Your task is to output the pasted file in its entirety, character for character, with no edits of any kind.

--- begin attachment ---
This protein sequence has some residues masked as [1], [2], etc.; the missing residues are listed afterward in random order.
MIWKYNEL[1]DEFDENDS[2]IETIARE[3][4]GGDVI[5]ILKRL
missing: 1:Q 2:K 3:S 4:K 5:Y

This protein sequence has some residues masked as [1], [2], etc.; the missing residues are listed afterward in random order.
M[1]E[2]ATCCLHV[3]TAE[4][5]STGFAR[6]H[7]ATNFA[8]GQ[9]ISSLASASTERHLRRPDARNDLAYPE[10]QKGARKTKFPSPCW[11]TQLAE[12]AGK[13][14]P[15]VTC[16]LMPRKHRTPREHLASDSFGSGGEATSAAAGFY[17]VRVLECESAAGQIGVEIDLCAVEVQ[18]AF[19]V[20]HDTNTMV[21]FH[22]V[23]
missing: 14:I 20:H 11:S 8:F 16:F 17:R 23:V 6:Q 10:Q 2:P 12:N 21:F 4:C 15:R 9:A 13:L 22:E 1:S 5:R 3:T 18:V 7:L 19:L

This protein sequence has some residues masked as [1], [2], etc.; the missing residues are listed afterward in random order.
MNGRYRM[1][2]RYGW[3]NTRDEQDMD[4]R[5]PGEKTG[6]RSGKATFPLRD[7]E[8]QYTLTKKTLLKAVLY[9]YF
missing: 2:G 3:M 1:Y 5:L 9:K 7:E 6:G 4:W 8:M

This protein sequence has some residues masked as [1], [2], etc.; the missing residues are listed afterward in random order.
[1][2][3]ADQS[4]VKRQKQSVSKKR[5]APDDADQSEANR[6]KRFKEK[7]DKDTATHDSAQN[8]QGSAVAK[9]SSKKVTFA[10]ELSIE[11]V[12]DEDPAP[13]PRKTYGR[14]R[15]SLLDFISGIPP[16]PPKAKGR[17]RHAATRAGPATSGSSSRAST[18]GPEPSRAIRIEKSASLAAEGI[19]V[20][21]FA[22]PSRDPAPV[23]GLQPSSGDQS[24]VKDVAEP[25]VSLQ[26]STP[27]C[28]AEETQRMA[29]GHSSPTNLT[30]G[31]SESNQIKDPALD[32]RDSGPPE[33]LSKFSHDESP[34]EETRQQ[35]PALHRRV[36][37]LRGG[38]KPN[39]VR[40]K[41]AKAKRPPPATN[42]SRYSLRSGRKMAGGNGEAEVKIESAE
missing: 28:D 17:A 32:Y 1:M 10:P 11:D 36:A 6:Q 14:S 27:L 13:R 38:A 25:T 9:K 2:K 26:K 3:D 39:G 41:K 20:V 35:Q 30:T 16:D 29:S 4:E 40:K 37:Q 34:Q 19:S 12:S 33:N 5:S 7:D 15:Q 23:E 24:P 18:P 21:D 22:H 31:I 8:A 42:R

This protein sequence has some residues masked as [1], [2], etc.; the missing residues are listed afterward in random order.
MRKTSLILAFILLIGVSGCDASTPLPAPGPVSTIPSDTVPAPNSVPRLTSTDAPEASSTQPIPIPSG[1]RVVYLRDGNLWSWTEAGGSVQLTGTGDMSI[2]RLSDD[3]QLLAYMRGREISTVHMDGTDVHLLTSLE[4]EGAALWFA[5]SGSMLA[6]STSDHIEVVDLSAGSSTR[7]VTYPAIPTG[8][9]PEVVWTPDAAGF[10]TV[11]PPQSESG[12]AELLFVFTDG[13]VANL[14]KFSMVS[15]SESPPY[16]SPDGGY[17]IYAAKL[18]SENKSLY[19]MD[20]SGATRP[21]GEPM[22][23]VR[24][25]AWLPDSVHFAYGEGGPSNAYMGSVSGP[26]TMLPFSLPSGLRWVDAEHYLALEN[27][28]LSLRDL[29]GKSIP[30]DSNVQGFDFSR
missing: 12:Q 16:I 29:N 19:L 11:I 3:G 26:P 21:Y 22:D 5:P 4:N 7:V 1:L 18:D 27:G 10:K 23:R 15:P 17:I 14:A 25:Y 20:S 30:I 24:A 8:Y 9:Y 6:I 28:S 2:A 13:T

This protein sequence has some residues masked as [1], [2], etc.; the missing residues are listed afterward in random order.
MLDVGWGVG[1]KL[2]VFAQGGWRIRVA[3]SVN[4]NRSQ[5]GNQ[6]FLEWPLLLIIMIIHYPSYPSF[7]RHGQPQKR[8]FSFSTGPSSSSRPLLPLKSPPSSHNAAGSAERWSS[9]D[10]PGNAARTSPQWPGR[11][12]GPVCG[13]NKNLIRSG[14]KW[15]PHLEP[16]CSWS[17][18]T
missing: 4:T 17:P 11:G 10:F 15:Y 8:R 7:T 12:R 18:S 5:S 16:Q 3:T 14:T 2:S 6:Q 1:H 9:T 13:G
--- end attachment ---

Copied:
This protein sequence has some residues masked as [1], [2], etc.; the missing residues are listed afterward in random order.
MIWKYNEL[1]DEFDENDS[2]IETIARE[3][4]GGDVI[5]ILKRL
missing: 1:Q 2:K 3:S 4:K 5:Y

This protein sequence has some residues masked as [1], [2], etc.; the missing residues are listed afterward in random order.
M[1]E[2]ATCCLHV[3]TAE[4][5]STGFAR[6]H[7]ATNFA[8]GQ[9]ISSLASASTERHLRRPDARNDLAYPE[10]QKGARKTKFPSPCW[11]TQLAE[12]AGK[13][14]P[15]VTC[16]LMPRKHRTPREHLASDSFGSGGEATSAAAGFY[17]VRVLECESAAGQIGVEIDLCAVEVQ[18]AF[19]V[20]HDTNTMV[21]FH[22]V[23]
missing: 14:I 20:H 11:S 8:F 16:F 17:R 23:V 6:Q 10:Q 2:P 12:N 21:F 4:C 15:R 9:A 13:L 22:E 1:S 5:R 3:T 18:V 7:L 19:L

This protein sequence has some residues masked as [1], [2], etc.; the missing residues are listed afterward in random order.
MNGRYRM[1][2]RYGW[3]NTRDEQDMD[4]R[5]PGEKTG[6]RSGKATFPLRD[7]E[8]QYTLTKKTLLKAVLY[9]YF
missing: 2:G 3:M 1:Y 5:L 9:K 7:E 6:G 4:W 8:M

This protein sequence has some residues masked as [1], [2], etc.; the missing residues are listed afterward in random order.
[1][2][3]ADQS[4]VKRQKQSVSKKR[5]APDDADQSEANR[6]KRFKEK[7]DKDTATHDSAQN[8]QGSAVAK[9]SSKKVTFA[10]ELSIE[11]V[12]DEDPAP[13]PRKTYGR[14]R[15]SLLDFISGIPP[16]PPKAKGR[17]RHAATRAGPATSGSSSRAST[18]GPEPSRAIRIEKSASLAAEGI[19]V[20][21]FA[22]PSRDPAPV[23]GLQPSSGDQS[24]VKDVAEP[25]VSLQ[26]STP[27]C[28]AEETQRMA[29]GHSSPTNLT[30]G[31]SESNQIKDPALD[32]RDSGPPE[33]LSKFSHDESP[34]EETRQQ[35]PALHRRV[36][37]LRGG[38]KPN[39]VR[40]K[41]AKAKRPPPATN[42]SRYSLRSGRKMAGGNGEAEVKIESAE
missing: 28:D 17:A 32:Y 1:M 10:P 11:D 36:A 6:Q 14:S 27:L 13:R 38:A 25:T 9:K 2:K 26:K 3:D 39:G 41:K 20:V 35:Q 30:T 16:D 29:S 4:E 40:K 37:Q 34:Q 19:S 12:S 33:N 5:S 7:D 15:Q 23:E 24:P 18:P 21:D 22:H 31:I 8:A 42:R

This protein sequence has some residues masked as [1], [2], etc.; the missing residues are listed afterward in random order.
MRKTSLILAFILLIGVSGCDASTPLPAPGPVSTIPSDTVPAPNSVPRLTSTDAPEASSTQPIPIPSG[1]RVVYLRDGNLWSWTEAGGSVQLTGTGDMSI[2]RLSDD[3]QLLAYMRGREISTVHMDGTDVHLLTSLE[4]EGAALWFA[5]SGSMLA[6]STSDHIEVVDLSAGSSTR[7]VTYPAIPTG[8][9]PEVVWTPDAAGF[10]TV[11]PPQSESG[12]AELLFVFTDG[13]VANL[14]KFSMVS[15]SESPPY[16]SPDGGY[17]IYAAKL[18]SENKSLY[19]MD[20]SGATRP[21]GEPM[22][23]VR[24][25]AWLPDSVHFAYGEGGPSNAYMGSVSGP[26]TMLPFSLPSGLRWVDAEHYLALEN[27][28]LSLRDL[29]GKSIP[30]DSNVQGFDFSR
missing: 12:Q 16:I 29:N 19:L 11:I 3:G 26:P 21:Y 22:D 5:P 4:N 7:V 1:L 18:D 27:G 10:K 23:R 15:P 17:I 14:A 25:Y 20:S 30:I 24:A 8:Y 9:Y 6:I 28:S 2:A 13:T

This protein sequence has some residues masked as [1], [2], etc.; the missing residues are listed afterward in random order.
MLDVGWGVG[1]KL[2]VFAQGGWRIRVA[3]SVN[4]NRSQ[5]GNQ[6]FLEWPLLLIIMIIHYPSYPSF[7]RHGQPQKR[8]FSFSTGPSSSSRPLLPLKSPPSSHNAAGSAERWSS[9]D[10]PGNAARTSPQWPGR[11][12]GPVCG[13]NKNLIRSG[14]KW[15]PHLEP[16]CSWS[17][18]T
missing: 4:T 17:P 11:G 10:F 15:Y 8:R 7:T 12:R 18:S 5:S 16:Q 3:T 14:T 2:S 6:Q 1:H 9:T 13:G